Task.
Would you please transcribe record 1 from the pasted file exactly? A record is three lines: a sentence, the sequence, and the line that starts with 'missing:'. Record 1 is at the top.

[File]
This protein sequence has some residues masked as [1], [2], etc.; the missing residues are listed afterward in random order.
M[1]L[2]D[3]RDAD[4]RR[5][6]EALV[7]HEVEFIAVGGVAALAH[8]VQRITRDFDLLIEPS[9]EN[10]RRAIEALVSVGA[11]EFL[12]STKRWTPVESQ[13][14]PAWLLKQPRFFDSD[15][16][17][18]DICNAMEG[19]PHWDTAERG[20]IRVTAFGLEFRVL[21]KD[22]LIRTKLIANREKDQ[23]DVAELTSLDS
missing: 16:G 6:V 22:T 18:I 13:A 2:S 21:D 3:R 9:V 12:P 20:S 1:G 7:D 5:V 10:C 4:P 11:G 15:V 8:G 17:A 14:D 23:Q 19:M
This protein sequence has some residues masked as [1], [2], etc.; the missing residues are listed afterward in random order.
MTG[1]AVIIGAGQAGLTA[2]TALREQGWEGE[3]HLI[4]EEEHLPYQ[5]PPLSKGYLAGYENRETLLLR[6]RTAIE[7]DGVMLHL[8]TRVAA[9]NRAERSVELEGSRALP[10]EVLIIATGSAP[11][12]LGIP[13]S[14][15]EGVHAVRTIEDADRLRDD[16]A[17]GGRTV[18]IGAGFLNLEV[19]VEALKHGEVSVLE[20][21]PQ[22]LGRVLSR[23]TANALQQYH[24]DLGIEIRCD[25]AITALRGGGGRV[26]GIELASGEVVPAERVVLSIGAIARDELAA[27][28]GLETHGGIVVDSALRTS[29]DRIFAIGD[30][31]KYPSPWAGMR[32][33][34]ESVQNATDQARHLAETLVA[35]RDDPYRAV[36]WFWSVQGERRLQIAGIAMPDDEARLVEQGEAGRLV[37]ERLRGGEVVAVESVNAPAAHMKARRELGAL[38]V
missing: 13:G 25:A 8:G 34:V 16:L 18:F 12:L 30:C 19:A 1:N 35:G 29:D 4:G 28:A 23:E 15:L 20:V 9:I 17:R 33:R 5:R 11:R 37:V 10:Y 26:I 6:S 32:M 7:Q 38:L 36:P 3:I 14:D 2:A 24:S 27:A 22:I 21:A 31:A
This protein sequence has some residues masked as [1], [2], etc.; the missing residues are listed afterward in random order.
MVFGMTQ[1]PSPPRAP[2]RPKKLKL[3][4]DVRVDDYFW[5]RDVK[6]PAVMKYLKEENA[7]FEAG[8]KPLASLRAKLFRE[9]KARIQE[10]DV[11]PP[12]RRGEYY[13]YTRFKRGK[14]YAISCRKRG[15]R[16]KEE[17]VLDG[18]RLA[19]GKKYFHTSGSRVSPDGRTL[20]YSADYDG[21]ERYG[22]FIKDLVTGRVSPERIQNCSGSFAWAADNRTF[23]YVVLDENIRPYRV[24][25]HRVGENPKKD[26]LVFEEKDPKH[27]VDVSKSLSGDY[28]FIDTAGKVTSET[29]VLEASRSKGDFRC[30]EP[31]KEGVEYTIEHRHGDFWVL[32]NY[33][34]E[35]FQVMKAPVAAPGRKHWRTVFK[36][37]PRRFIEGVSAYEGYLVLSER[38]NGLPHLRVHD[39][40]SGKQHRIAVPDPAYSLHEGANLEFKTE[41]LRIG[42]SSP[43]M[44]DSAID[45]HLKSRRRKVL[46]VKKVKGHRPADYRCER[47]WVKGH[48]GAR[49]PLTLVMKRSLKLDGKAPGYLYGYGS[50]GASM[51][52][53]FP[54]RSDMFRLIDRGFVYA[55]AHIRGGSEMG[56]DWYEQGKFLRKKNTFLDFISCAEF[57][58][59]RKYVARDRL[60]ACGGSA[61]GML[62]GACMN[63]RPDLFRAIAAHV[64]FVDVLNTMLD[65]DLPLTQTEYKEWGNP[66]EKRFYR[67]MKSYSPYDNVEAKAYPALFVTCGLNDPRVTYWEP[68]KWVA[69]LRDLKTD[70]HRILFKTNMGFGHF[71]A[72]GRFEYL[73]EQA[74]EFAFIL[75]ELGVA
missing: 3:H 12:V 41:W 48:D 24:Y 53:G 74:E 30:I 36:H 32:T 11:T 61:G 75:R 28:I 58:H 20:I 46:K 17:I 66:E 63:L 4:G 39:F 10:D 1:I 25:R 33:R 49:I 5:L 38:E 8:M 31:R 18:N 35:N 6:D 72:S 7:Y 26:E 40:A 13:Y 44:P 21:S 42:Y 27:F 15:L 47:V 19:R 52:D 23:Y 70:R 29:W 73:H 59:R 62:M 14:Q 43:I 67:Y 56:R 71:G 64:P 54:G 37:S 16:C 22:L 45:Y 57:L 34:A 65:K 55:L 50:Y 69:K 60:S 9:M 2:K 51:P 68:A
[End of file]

This protein sequence has some residues masked as [1], [2], etc.; the missing residues are listed afterward in random order.
M[1]L[2]D[3]RDAD[4]RR[5][6]EALV[7]HEVEFIAVGGVAALAH[8]VQRITRDFDLLIEPS[9]EN[10]RRAIEALVSVGA[11]EFL[12]STKRWTPVESQ[13][14]PAWLLKQPRFFDSD[15][16][17][18]DICNAMEG[19]PHWDTAERG[20]IRVTAFGLEFRVL[21]KD[22]LIRTKLIANREKDQ[23]DVAELTSLDS
missing: 16:G 6:V 22:T 18:I 13:A 2:S 21:D 3:R 9:V 12:P 20:S 1:G 7:D 5:V 10:C 4:P 11:G 15:V 8:G 17:A 14:D 23:Q 19:M